Fifth Annual Executive Branch Review Conference Audio and video now available.

The Federalist Society's Lawyers Division was founded in 1986 to bring together attorneys, business and policy leaders, judges and others interested in examining and improving the state of the law. The Lawyers Division reaches the legal community thr READ MORE
Federalism & Separation of Powers Practice Group Podcast

On Friday, September 15 Judge Harry Leinenweber of the Northern District of Illinois granted a preliminary injunction against the federal government’s enforcement of a new Justice Department requirement tied to federal funding. The new Byrne Justice Assistant Grants require sanctuary cities that want federal funding to cooperate with federal immigration officials and notify them before illegal immigrants are going to be released from jail. Dr. John Eastman of Chapman University will join us to discuss the significance of the ruling and the future of the litigation.


  • Dr. John C. Eastman, Henry Salvatori Professor of Law & Community Service, Chapman University School of Law
Corporations, Securities & Antitrust and Telecommunications & Electronic Media Practice Group Podcast

On June 27, the European Commission issued the long awaited opinion in its competition case against Google. The Commission held that Google had abused its dominant position as an Internet search engine by promoting its own comparison shopping service in search results and demoting those of competitors. In addition to imposing a fine of €2.42 billion ($2.7 billion) – the largest fine the E.U. has ever levied in an abuse of dominance case – the Commission ordered Google to correct the unlawful conduct within 90 days or face penalty payments up to 5% of the company’s average daily worldwide turnover. This conduct component of the remedy potentially places the company under Commission oversight for years to come. In addition, Google is likely to face related civil actions in individual Member States brought by competitors – aided by the new E.U. Directive on Antitrust Damages Actions – alleging that their business has been hurt by Google’s search practices.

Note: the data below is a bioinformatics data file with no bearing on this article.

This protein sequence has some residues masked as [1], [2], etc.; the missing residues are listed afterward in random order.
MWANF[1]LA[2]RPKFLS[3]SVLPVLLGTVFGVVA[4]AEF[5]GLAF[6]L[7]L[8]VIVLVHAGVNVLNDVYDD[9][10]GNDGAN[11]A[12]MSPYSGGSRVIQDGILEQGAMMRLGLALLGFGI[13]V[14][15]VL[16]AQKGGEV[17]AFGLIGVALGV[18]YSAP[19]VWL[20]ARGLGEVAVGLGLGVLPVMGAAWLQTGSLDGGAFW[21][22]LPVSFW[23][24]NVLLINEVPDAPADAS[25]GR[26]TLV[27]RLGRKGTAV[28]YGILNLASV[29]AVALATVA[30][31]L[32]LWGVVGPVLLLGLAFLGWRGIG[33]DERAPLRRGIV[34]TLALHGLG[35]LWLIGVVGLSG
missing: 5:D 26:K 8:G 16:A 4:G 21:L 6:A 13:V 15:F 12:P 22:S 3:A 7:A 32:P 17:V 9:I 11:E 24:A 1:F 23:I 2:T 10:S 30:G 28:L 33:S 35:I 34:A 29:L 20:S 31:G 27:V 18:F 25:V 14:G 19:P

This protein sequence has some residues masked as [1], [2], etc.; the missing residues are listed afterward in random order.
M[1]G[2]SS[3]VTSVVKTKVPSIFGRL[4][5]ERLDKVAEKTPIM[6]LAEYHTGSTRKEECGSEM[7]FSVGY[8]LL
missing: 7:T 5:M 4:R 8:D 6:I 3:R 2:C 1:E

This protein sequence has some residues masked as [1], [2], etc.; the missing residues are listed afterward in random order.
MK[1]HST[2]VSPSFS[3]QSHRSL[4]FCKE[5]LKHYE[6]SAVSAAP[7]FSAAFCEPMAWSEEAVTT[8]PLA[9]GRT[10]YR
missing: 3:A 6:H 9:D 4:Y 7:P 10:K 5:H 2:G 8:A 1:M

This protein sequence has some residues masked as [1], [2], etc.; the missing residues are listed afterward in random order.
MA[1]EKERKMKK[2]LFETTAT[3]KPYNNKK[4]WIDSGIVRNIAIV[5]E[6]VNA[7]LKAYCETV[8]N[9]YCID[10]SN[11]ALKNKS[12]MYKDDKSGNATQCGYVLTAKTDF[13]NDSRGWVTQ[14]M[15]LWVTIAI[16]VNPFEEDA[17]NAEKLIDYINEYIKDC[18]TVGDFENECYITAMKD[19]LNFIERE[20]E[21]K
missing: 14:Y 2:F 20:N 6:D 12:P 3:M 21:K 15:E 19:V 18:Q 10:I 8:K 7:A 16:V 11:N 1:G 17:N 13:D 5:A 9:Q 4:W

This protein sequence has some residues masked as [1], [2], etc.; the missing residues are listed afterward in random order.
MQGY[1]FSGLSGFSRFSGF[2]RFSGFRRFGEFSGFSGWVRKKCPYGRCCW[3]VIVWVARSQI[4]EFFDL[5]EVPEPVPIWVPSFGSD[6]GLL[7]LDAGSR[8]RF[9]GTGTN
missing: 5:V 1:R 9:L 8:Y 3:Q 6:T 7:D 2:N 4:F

The Commission’s view of the case is in stark contrast to that of U.S. antitrust enforcers who, after thoroughly investigating much the same conduct, elected to take no action. What does the decision mean for the future of antitrust enforcement on both sides of the Atlantic? Does it suggest a move toward more aggressive enforcement in area of single firm conduct, particular in the tech sector? Is the Commission’s approach a new one or does it reflect the re-emergence of “essential facilities” theories? Are U.S. and European antitrust enforcers now headed in different directions generally or is this case an outlier? Will the E.U.'s actions embolden other countries around the world?


  • James C. Cooper, Associate Professor of Law and Director, Program on Economics & Privacy, Antonin Scalia Law School, George Mason University 
  • Jürgen Schindler, Partner, Allen & Overy (Belgium) LLP
  • Lawrence J. Spiwak, President, Phoenix Center for Advanced Legal and Economic Public Policy Studies
  • Moderator: John Delacourt, Vice President, Legal Affairs and Global Operations, Plasma Protein Therapeutics Association
New York City Young Lawyers Chapter


  • Floyd Abrams, Senior Counsel, Cahill Gordon & Reindel LLP
  • Jim Caruso, CEO, Flying Dog Brewery
Iowa Lawyers Chapter


  • Gary Dickey, Jr., Managing Member, Dickey & Campbell Law Firm
  • Ryan G. Koopmans, Chief Policy Advisor and Senior Legal Counsel to Governor Kim Reynolds
  • Rox Laird, On Brief: Iowa's Appellate Blog
  • Alan Ostergren, Muscatine County Attorney